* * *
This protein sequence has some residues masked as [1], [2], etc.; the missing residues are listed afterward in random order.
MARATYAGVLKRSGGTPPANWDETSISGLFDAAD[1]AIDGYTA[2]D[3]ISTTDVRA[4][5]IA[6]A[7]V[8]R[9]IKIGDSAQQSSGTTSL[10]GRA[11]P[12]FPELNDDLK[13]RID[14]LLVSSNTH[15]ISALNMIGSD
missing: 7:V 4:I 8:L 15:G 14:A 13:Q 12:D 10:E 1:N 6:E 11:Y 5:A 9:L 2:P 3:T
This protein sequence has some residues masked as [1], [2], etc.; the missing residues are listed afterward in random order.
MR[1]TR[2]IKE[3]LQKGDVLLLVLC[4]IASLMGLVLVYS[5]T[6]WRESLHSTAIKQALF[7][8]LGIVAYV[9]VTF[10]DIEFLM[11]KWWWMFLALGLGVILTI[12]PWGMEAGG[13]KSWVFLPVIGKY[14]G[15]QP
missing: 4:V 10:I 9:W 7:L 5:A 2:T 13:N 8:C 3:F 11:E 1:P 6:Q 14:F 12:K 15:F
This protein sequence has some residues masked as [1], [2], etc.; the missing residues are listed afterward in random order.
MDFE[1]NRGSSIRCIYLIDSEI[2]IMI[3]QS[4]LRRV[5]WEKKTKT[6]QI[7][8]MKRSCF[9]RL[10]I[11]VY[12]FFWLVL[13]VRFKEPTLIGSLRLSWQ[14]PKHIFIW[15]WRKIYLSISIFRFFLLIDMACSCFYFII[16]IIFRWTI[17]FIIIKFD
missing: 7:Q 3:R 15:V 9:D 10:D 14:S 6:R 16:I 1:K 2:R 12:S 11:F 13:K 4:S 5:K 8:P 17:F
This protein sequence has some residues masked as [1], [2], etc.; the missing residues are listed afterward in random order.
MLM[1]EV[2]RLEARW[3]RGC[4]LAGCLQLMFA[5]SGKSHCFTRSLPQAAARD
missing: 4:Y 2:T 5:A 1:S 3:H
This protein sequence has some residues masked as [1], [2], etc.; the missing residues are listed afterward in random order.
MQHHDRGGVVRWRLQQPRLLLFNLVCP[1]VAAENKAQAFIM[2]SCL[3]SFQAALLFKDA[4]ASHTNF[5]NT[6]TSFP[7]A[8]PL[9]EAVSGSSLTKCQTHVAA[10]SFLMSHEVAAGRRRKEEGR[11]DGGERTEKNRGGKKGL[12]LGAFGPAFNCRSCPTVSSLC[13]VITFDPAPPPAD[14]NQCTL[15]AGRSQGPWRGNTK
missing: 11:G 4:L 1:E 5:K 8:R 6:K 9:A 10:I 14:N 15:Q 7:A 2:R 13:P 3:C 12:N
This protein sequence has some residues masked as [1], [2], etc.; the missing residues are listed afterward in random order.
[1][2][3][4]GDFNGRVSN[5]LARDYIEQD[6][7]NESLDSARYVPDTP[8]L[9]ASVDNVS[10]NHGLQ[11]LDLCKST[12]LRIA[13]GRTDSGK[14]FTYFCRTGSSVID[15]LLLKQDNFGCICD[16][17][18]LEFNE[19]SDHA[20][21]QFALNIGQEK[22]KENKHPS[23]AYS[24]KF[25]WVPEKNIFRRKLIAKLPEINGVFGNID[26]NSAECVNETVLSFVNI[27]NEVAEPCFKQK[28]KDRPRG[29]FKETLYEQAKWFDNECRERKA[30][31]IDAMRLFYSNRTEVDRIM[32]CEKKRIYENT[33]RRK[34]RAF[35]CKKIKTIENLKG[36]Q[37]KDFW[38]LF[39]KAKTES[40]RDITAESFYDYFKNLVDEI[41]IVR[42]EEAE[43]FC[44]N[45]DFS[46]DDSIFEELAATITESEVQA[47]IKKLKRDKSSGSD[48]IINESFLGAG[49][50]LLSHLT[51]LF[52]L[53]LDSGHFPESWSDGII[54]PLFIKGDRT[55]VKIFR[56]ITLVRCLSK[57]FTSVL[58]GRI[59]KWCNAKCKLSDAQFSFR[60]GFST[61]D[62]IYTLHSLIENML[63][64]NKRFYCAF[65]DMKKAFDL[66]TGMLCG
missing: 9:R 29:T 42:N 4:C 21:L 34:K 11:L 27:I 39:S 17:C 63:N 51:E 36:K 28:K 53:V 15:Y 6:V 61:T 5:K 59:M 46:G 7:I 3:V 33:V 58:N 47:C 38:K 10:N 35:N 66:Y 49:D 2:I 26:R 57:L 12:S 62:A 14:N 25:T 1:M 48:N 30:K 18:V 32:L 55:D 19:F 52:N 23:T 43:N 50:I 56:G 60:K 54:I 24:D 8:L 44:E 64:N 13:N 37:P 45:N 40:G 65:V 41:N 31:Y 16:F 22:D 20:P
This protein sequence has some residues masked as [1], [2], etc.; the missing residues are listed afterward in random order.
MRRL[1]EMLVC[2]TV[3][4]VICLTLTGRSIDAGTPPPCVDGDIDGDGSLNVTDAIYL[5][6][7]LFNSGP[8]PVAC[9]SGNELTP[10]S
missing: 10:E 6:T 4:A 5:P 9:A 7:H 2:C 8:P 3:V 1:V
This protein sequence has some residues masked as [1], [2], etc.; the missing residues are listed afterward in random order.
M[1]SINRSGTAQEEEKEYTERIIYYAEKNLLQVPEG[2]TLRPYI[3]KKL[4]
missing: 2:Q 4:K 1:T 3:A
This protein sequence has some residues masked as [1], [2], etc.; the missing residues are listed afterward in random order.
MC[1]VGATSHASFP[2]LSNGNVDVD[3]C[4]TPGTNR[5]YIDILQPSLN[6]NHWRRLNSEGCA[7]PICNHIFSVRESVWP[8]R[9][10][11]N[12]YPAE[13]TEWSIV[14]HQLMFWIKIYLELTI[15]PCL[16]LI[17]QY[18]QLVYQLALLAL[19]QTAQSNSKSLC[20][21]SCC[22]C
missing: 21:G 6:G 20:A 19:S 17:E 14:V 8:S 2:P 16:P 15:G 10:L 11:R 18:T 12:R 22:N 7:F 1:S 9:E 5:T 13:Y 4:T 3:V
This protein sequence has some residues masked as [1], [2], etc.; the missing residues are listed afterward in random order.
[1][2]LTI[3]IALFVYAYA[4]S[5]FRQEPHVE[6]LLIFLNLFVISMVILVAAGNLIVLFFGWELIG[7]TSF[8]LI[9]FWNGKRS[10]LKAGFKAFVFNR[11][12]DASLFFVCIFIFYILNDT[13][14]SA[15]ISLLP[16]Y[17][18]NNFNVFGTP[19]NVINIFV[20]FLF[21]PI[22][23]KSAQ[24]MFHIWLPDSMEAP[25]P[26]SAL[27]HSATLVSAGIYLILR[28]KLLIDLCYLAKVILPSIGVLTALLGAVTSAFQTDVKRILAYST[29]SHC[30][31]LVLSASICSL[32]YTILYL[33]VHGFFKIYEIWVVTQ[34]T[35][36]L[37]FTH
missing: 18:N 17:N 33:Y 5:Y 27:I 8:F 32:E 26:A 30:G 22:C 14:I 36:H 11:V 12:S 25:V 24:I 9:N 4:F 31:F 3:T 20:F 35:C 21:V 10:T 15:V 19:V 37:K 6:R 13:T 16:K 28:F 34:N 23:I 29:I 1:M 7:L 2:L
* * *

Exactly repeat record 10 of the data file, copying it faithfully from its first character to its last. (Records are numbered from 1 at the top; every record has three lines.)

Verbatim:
This protein sequence has some residues masked as [1], [2], etc.; the missing residues are listed afterward in random order.
[1][2]LTI[3]IALFVYAYA[4]S[5]FRQEPHVE[6]LLIFLNLFVISMVILVAAGNLIVLFFGWELIG[7]TSF[8]LI[9]FWNGKRS[10]LKAGFKAFVFNR[11][12]DASLFFVCIFIFYILNDT[13][14]SA[15]ISLLP[16]Y[17][18]NNFNVFGTP[19]NVINIFV[20]FLF[21]PI[22][23]KSAQ[24]MFHIWLPDSMEAP[25]P[26]SAL[27]HSATLVSAGIYLILR[28]KLLIDLCYLAKVILPSIGVLTALLGAVTSAFQTDVKRILAYST[29]SHC[30][31]LVLSASICSL[32]YTILYL[33]VHGFFKIYEIWVVTQ[34]T[35][36]L[37]FTH
missing: 18:N 17:N 33:Y 5:Y 27:I 8:F 32:E 26:A 30:G 22:C 14:I 36:H 11:V 12:S 25:V 24:I 9:N 4:F 31:F 3:T 20:F 35:C 21:V 10:T 15:V 19:V 37:K 6:R 13:T 16:K 28:F 34:N 23:I 29:I 1:M 7:L 2:L